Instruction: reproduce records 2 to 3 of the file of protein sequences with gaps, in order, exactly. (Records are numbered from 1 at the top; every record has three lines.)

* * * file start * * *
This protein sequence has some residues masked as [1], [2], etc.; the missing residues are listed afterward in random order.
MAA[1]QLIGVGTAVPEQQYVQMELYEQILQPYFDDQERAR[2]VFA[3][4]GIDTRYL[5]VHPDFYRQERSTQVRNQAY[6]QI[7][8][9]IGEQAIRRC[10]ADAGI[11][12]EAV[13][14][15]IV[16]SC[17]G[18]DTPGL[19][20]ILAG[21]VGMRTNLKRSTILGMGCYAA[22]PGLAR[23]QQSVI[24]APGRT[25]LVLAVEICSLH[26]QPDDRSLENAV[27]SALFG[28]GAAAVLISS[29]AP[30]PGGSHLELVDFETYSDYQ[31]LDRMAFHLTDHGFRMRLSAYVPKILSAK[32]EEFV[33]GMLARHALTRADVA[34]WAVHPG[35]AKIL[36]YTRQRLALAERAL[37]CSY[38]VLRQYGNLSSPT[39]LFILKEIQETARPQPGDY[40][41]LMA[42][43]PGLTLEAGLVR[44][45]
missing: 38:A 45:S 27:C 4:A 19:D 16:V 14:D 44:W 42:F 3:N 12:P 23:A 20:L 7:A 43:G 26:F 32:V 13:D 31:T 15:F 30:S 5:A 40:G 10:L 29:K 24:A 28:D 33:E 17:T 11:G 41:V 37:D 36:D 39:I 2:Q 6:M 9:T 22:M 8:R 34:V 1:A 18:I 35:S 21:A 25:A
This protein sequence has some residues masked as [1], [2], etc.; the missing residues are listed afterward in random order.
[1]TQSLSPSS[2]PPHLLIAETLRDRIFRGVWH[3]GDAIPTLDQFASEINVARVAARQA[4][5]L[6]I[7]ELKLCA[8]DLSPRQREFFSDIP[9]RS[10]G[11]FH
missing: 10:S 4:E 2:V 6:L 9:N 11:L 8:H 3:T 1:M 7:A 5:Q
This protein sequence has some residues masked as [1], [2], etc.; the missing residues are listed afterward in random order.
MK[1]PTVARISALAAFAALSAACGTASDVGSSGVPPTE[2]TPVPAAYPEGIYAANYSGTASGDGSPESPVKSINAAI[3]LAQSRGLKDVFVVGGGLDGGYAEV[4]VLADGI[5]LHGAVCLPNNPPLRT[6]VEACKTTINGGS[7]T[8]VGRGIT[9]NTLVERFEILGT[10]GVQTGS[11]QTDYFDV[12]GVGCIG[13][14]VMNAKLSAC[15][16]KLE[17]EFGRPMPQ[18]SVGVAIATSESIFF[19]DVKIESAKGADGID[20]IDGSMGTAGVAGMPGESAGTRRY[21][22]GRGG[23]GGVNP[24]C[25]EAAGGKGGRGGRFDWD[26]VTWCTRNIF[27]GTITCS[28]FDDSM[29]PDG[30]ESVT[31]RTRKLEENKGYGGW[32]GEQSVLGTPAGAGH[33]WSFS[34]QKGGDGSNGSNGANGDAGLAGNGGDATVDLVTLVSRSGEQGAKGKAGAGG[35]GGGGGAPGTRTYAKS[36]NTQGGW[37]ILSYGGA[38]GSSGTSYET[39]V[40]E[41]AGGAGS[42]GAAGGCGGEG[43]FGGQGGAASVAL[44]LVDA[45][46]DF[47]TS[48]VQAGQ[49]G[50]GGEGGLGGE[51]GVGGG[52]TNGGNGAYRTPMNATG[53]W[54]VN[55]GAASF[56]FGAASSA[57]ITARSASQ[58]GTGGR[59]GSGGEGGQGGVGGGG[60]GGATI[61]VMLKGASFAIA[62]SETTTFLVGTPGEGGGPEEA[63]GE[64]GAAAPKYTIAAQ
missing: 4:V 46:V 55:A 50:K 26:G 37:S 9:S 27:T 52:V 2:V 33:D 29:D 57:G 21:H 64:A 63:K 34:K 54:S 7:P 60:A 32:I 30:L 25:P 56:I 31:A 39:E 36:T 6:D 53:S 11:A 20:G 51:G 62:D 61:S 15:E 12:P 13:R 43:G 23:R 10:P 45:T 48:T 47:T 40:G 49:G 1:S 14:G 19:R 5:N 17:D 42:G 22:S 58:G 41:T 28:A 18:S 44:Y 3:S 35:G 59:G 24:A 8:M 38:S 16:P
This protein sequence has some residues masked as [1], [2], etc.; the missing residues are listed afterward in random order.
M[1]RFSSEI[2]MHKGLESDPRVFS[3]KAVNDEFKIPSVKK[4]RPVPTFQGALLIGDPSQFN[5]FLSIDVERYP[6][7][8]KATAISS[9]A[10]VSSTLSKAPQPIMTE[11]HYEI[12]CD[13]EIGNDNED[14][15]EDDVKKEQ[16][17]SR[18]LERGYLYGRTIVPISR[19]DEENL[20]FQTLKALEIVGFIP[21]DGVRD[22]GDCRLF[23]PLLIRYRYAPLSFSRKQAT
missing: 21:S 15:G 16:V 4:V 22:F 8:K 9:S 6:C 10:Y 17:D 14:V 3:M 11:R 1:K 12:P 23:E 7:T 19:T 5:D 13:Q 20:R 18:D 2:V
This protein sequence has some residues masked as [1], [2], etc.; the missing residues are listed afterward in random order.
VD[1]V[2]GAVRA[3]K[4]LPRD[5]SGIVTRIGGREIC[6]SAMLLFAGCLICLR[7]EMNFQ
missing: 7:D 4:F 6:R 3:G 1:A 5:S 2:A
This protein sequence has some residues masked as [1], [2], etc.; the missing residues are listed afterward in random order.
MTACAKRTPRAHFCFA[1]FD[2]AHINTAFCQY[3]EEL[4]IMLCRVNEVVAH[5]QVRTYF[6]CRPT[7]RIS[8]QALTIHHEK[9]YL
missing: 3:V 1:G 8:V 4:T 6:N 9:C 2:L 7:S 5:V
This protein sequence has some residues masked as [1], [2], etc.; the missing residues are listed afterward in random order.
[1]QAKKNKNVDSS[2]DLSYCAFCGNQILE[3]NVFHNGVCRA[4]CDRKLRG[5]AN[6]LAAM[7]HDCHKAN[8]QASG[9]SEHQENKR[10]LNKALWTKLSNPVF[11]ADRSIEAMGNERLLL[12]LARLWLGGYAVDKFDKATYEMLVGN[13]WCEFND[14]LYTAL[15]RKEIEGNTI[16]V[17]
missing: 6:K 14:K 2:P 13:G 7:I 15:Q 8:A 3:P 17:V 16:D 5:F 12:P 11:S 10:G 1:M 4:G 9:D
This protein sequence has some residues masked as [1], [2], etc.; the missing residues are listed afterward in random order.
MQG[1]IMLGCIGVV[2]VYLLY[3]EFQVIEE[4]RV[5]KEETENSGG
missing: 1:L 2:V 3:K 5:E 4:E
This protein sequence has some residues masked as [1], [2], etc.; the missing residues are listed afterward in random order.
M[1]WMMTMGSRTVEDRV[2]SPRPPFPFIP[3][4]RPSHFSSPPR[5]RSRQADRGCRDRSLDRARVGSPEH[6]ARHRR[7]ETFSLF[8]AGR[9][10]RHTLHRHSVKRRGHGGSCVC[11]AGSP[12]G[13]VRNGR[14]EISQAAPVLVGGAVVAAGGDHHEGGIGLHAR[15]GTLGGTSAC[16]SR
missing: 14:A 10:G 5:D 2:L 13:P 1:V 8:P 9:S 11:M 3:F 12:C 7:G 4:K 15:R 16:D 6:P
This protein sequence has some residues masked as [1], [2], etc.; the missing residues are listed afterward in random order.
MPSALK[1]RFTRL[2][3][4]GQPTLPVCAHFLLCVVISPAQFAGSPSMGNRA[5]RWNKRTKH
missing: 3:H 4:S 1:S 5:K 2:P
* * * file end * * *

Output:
This protein sequence has some residues masked as [1], [2], etc.; the missing residues are listed afterward in random order.
[1]TQSLSPSS[2]PPHLLIAETLRDRIFRGVWH[3]GDAIPTLDQFASEINVARVAARQA[4][5]L[6]I[7]ELKLCA[8]DLSPRQREFFSDIP[9]RS[10]G[11]FH
missing: 10:S 4:E 2:V 6:L 9:N 11:L 8:H 3:T 1:M 7:A 5:Q
This protein sequence has some residues masked as [1], [2], etc.; the missing residues are listed afterward in random order.
MK[1]PTVARISALAAFAALSAACGTASDVGSSGVPPTE[2]TPVPAAYPEGIYAANYSGTASGDGSPESPVKSINAAI[3]LAQSRGLKDVFVVGGGLDGGYAEV[4]VLADGI[5]LHGAVCLPNNPPLRT[6]VEACKTTINGGS[7]T[8]VGRGIT[9]NTLVERFEILGT[10]GVQTGS[11]QTDYFDV[12]GVGCIG[13][14]VMNAKLSAC[15][16]KLE[17]EFGRPMPQ[18]SVGVAIATSESIFF[19]DVKIESAKGADGID[20]IDGSMGTAGVAGMPGESAGTRRY[21][22]GRGG[23]GGVNP[24]C[25]EAAGGKGGRGGRFDWD[26]VTWCTRNIF[27]GTITCS[28]FDDSM[29]PDG[30]ESVT[31]RTRKLEENKGYGGW[32]GEQSVLGTPAGAGH[33]WSFS[34]QKGGDGSNGSNGANGDAGLAGNGGDATVDLVTLVSRSGEQGAKGKAGAGG[35]GGGGGAPGTRTYAKS[36]NTQGGW[37]ILSYGGA[38]GSSGTSYET[39]V[40]E[41]AGGAGS[42]GAAGGCGGEG[43]FGGQGGAASVAL[44]LVDA[45][46]DF[47]TS[48]VQAGQ[49]G[50]GGEGGLGGE[51]GVGGG[52]TNGGNGAYRTPMNATG[53]W[54]VN[55]GAASF[56]FGAASSA[57]ITARSASQ[58]GTGGR[59]GSGGEGGQGGVGGGG[60]GGATI[61]VMLKGASFAIA[62]SETTTFLVGTPGEGGGPEEA[63]GE[64]GAAAPKYTIAAQ
missing: 4:V 46:V 55:A 50:K 26:G 37:S 9:S 27:T 52:V 2:V 33:D 29:D 57:G 21:H 64:A 63:K 34:K 54:S 7:P 60:A 32:I 30:L 25:P 56:I 31:A 39:E 36:T 6:D 53:S 11:A 20:G 51:G 62:D 61:S 15:E 12:P 13:R 43:G 23:R 10:P 45:T 48:T 47:T 40:G 49:G 1:S 14:G 19:R 5:N 17:D 42:G 22:S 58:G 41:T 28:A 18:S 44:Y 3:S 35:G 59:G 24:A 8:M 38:S 16:P